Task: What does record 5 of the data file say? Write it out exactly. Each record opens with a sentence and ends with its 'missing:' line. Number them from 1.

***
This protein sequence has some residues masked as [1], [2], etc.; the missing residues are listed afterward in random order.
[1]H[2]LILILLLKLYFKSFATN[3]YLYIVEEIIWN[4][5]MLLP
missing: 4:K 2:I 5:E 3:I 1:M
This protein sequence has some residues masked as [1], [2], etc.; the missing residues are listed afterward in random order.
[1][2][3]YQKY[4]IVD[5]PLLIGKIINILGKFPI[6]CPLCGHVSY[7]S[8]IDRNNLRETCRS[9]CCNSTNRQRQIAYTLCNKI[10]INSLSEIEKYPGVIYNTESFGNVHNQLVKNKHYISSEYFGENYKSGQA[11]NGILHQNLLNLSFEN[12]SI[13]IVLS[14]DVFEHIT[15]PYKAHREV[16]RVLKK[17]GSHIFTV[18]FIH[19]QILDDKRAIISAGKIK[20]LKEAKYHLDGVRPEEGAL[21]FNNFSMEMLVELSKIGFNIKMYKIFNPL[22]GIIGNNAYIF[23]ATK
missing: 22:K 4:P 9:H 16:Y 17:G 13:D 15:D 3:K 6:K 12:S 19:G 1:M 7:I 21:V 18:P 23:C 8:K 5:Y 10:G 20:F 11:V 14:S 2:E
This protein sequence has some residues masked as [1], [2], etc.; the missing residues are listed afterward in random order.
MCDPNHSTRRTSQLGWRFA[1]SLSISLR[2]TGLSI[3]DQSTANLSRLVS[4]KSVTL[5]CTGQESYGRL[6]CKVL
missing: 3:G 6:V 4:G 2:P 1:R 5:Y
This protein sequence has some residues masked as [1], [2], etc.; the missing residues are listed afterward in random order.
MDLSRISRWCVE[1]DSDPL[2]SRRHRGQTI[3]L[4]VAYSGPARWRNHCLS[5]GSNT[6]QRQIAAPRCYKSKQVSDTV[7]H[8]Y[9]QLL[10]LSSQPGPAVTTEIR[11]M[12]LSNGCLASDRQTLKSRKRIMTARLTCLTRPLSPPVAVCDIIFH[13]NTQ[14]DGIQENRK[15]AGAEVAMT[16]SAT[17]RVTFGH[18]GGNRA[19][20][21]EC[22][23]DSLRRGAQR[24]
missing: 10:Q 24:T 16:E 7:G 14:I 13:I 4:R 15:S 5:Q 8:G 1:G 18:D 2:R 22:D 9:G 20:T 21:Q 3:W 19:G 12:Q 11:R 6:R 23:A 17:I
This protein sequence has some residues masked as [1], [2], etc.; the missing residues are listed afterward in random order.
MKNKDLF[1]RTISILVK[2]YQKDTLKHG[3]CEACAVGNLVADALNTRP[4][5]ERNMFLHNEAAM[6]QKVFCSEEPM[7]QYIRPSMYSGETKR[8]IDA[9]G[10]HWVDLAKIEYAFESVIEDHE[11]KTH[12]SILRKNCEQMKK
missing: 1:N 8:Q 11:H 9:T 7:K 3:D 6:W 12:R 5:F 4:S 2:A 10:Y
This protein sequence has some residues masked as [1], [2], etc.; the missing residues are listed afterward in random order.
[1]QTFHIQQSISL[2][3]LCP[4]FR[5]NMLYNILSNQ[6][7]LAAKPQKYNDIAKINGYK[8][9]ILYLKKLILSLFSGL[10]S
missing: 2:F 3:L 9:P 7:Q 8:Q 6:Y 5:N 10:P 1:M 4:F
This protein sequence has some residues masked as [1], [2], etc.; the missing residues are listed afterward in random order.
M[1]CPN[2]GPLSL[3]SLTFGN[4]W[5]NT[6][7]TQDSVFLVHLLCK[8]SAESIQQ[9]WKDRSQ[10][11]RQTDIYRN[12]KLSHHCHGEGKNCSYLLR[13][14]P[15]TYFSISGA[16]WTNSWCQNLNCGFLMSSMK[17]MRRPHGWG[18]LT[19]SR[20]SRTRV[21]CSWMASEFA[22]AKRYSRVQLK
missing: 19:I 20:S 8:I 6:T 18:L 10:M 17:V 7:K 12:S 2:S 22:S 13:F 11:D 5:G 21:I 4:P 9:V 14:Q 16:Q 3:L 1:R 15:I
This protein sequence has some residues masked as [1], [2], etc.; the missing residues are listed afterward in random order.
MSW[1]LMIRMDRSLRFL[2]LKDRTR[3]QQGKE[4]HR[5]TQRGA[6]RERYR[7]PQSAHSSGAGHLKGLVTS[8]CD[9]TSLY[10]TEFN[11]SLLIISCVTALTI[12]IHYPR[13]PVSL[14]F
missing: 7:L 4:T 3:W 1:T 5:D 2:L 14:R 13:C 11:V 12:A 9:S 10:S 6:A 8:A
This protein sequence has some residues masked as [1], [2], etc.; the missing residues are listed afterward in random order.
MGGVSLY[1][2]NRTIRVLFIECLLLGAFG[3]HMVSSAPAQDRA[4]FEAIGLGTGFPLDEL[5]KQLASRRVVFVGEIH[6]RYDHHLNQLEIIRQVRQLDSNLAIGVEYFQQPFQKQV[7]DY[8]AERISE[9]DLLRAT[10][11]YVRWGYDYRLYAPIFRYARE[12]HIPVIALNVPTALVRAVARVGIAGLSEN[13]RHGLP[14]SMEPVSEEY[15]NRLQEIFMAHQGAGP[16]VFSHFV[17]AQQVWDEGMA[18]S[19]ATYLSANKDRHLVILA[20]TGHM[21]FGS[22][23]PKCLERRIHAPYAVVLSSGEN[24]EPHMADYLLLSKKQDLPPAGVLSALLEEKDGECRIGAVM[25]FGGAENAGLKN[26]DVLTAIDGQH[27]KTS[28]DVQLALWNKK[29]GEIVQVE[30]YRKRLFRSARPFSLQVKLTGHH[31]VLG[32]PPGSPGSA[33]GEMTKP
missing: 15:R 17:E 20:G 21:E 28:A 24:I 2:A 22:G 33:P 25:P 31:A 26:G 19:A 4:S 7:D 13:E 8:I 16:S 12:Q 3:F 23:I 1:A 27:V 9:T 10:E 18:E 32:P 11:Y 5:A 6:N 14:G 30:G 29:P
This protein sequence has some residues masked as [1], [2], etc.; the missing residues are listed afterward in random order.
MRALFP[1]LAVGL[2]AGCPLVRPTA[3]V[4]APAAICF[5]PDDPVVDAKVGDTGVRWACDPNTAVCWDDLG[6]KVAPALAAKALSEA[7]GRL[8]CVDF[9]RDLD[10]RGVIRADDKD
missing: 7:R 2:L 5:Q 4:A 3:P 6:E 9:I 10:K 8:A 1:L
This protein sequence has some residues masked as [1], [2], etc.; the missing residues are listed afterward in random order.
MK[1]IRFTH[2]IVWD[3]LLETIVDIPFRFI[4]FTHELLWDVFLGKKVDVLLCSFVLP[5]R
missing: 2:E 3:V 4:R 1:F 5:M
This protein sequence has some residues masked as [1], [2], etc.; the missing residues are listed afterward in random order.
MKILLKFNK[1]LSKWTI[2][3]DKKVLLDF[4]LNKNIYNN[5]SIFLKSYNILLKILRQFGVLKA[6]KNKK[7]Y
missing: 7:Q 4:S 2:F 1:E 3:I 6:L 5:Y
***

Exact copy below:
This protein sequence has some residues masked as [1], [2], etc.; the missing residues are listed afterward in random order.
MKNKDLF[1]RTISILVK[2]YQKDTLKHG[3]CEACAVGNLVADALNTRP[4][5]ERNMFLHNEAAM[6]QKVFCSEEPM[7]QYIRPSMYSGETKR[8]IDA[9]G[10]HWVDLAKIEYAFESVIEDHE[11]KTH[12]SILRKNCEQMKK
missing: 1:N 8:Q 11:H 9:T 7:K 3:D 6:W 12:R 5:F 4:S 2:A 10:Y